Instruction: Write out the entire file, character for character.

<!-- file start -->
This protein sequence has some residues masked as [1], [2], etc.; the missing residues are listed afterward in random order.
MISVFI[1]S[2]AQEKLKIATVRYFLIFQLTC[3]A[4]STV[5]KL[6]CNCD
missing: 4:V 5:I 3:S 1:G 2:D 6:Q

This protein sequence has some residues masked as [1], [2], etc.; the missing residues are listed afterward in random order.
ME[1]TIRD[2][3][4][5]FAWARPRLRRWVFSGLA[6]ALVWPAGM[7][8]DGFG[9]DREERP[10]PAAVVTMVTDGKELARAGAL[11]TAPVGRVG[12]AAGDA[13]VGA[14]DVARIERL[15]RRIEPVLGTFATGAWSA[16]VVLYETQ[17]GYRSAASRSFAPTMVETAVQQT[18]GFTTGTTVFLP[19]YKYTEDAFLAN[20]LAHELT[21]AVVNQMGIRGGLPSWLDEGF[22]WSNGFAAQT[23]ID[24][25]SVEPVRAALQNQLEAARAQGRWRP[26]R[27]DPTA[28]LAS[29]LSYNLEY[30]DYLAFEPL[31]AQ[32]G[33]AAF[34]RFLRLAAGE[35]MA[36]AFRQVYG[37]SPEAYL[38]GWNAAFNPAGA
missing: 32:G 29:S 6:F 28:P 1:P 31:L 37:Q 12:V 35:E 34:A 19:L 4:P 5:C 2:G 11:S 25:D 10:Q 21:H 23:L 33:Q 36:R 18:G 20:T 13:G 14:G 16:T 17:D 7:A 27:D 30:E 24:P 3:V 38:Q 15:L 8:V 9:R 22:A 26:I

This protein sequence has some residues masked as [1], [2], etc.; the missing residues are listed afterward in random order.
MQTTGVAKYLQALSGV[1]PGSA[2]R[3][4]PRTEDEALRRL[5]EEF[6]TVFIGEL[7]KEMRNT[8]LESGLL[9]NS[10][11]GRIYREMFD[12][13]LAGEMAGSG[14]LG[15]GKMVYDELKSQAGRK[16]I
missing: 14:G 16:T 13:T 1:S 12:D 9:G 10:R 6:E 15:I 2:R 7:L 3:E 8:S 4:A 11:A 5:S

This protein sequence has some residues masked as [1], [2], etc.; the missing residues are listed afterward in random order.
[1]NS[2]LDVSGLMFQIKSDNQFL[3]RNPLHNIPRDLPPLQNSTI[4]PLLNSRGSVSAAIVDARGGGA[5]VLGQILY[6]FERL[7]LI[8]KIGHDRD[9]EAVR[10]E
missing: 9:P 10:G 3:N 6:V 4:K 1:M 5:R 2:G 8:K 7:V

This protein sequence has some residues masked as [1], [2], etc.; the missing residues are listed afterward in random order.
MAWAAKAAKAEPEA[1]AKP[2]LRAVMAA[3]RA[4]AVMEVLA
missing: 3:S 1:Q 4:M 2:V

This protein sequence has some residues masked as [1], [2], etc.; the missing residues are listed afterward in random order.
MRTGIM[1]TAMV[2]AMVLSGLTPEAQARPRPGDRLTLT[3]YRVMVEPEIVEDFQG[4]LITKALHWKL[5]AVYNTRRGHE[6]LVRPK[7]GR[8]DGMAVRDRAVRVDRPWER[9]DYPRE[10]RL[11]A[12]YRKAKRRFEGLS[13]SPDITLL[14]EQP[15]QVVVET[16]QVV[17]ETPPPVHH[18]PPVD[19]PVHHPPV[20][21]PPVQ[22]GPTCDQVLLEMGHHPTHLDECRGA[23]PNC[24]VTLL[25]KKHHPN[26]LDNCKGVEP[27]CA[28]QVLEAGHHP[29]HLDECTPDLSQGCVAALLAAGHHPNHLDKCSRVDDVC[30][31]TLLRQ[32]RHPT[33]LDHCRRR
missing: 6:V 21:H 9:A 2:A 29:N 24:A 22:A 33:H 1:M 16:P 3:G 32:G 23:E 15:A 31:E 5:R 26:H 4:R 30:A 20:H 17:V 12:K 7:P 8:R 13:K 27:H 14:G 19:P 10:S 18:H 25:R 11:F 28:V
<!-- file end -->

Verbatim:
This protein sequence has some residues masked as [1], [2], etc.; the missing residues are listed afterward in random order.
MISVFI[1]S[2]AQEKLKIATVRYFLIFQLTC[3]A[4]STV[5]KL[6]CNCD
missing: 4:V 5:I 3:S 1:G 2:D 6:Q

This protein sequence has some residues masked as [1], [2], etc.; the missing residues are listed afterward in random order.
ME[1]TIRD[2][3][4][5]FAWARPRLRRWVFSGLA[6]ALVWPAGM[7][8]DGFG[9]DREERP[10]PAAVVTMVTDGKELARAGAL[11]TAPVGRVG[12]AAGDA[13]VGA[14]DVARIERL[15]RRIEPVLGTFATGAWSA[16]VVLYETQ[17]GYRSAASRSFAPTMVETAVQQT[18]GFTTGTTVFLP[19]YKYTEDAFLAN[20]LAHELT[21]AVVNQMGIRGGLPSWLDEGF[22]WSNGFAAQT[23]ID[24][25]SVEPVRAALQNQLEAARAQGRWRP[26]R[27]DPTA[28]LAS[29]LSYNLEY[30]DYLAFEPL[31]AQ[32]G[33]AAF[34]RFLRLAAGE[35]MA[36]AFRQVYG[37]SPEAYL[38]GWNAAFNPAGA
missing: 32:G 29:S 6:F 28:P 1:P 31:L 37:Q 12:V 35:E 34:A 19:L 4:P 5:C 2:G 11:S 25:D 10:Q 21:H 23:L 33:Q 36:R 18:G 20:T 13:G 14:G 16:T 17:D 7:A 27:D 30:E 24:P 3:V 38:Q 15:L 8:V 9:R 22:A 26:I

This protein sequence has some residues masked as [1], [2], etc.; the missing residues are listed afterward in random order.
MQTTGVAKYLQALSGV[1]PGSA[2]R[3][4]PRTEDEALRRL[5]EEF[6]TVFIGEL[7]KEMRNT[8]LESGLL[9]NS[10][11]GRIYREMFD[12][13]LAGEMAGSG[14]LG[15]GKMVYDELKSQAGRK[16]I
missing: 14:G 16:T 13:T 1:S 12:D 9:G 10:R 6:E 15:I 2:R 7:L 3:E 8:S 4:A 11:A 5:S

This protein sequence has some residues masked as [1], [2], etc.; the missing residues are listed afterward in random order.
[1]NS[2]LDVSGLMFQIKSDNQFL[3]RNPLHNIPRDLPPLQNSTI[4]PLLNSRGSVSAAIVDARGGGA[5]VLGQILY[6]FERL[7]LI[8]KIGHDRD[9]EAVR[10]E
missing: 9:P 10:G 3:N 6:V 4:K 1:M 5:R 2:G 8:K 7:V

This protein sequence has some residues masked as [1], [2], etc.; the missing residues are listed afterward in random order.
MAWAAKAAKAEPEA[1]AKP[2]LRAVMAA[3]RA[4]AVMEVLA
missing: 3:S 1:Q 4:M 2:V

This protein sequence has some residues masked as [1], [2], etc.; the missing residues are listed afterward in random order.
MRTGIM[1]TAMV[2]AMVLSGLTPEAQARPRPGDRLTLT[3]YRVMVEPEIVEDFQG[4]LITKALHWKL[5]AVYNTRRGHE[6]LVRPK[7]GR[8]DGMAVRDRAVRVDRPWER[9]DYPRE[10]RL[11]A[12]YRKAKRRFEGLS[13]SPDITLL[14]EQP[15]QVVVET[16]QVV[17]ETPPPVHH[18]PPVD[19]PVHHPPV[20][21]PPVQ[22]GPTCDQVLLEMGHHPTHLDECRGA[23]PNC[24]VTLL[25]KKHHPN[26]LDNCKGVEP[27]CA[28]QVLEAGHHP[29]HLDECTPDLSQGCVAALLAAGHHPNHLDKCSRVDDVC[30][31]TLLRQ[32]RHPT[33]LDHCRRR
missing: 6:V 21:H 9:A 2:A 29:N 24:A 22:A 33:H 1:M 16:P 3:G 32:G 23:E 15:A 31:E 5:R 26:H 4:R 30:A 20:H 17:V 12:K 7:P 8:R 13:K 27:H 14:G 19:P 10:S 18:H 25:R 11:F 28:V